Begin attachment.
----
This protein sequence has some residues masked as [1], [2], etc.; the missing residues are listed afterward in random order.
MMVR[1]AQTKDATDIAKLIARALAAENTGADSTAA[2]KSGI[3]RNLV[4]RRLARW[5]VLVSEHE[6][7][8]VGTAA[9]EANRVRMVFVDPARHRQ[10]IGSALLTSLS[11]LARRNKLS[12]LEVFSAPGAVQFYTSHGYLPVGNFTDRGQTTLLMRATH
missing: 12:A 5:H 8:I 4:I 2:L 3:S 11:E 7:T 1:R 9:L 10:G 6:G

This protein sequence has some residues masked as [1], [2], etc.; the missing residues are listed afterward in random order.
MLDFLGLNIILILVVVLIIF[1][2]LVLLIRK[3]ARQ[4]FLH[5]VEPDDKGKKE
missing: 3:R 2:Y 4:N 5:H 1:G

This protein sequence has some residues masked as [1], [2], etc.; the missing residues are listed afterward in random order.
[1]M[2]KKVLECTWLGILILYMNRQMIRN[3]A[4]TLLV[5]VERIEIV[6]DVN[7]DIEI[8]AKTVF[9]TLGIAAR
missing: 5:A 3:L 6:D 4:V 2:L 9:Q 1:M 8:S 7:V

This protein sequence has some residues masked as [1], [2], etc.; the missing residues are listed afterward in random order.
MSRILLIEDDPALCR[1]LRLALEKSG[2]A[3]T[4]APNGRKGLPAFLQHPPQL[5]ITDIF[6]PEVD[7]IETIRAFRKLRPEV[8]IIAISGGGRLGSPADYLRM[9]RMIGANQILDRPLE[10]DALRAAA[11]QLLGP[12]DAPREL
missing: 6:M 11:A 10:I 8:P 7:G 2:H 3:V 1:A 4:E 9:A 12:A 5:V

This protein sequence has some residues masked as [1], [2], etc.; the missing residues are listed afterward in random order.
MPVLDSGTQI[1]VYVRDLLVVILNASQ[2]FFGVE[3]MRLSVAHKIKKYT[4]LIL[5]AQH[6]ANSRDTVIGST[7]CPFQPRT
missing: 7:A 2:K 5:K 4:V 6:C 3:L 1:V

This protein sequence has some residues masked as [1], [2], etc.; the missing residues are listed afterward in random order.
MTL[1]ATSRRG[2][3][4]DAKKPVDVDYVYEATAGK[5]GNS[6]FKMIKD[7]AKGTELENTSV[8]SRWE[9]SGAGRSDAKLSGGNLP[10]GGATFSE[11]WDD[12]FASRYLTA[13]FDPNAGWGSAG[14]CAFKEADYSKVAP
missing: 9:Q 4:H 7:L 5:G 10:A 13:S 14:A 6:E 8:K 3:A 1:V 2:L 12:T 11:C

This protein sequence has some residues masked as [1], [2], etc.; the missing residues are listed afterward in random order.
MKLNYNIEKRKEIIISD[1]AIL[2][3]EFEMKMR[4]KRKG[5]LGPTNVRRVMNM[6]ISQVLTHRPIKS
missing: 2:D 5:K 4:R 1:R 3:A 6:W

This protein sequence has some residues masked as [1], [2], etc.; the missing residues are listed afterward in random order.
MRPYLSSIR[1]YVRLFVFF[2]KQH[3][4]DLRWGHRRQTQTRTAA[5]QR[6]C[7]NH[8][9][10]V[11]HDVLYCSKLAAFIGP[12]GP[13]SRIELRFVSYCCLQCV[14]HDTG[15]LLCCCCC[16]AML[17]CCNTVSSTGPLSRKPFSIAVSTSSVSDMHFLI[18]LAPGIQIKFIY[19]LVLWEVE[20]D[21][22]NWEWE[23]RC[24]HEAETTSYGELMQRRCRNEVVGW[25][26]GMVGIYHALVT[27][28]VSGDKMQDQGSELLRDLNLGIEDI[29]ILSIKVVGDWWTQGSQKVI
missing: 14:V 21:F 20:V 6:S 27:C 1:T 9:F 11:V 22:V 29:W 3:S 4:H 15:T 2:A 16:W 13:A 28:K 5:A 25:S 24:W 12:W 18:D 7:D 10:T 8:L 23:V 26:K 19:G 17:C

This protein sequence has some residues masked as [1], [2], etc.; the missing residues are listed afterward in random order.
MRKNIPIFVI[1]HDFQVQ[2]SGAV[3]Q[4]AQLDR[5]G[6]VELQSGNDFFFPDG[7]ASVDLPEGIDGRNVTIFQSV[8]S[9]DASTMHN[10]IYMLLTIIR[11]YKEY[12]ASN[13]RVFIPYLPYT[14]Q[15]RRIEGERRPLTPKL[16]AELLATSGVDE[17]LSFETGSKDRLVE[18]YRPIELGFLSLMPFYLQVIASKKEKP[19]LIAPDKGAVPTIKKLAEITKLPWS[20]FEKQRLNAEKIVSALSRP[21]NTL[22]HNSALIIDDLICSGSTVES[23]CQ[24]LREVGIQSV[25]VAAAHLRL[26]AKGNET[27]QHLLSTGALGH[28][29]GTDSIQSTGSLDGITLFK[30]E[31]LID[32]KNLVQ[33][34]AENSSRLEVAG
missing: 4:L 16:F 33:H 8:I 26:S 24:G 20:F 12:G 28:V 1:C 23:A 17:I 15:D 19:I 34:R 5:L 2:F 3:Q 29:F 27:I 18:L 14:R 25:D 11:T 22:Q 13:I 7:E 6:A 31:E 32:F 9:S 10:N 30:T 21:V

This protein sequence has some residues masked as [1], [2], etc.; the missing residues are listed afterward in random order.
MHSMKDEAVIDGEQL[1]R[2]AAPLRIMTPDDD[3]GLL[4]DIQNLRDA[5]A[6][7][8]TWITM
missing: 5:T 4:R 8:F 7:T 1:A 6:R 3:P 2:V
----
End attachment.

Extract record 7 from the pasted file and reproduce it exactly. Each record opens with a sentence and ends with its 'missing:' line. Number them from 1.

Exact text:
This protein sequence has some residues masked as [1], [2], etc.; the missing residues are listed afterward in random order.
MKLNYNIEKRKEIIISD[1]AIL[2][3]EFEMKMR[4]KRKG[5]LGPTNVRRVMNM[6]ISQVLTHRPIKS
missing: 2:D 5:K 4:R 1:R 3:A 6:W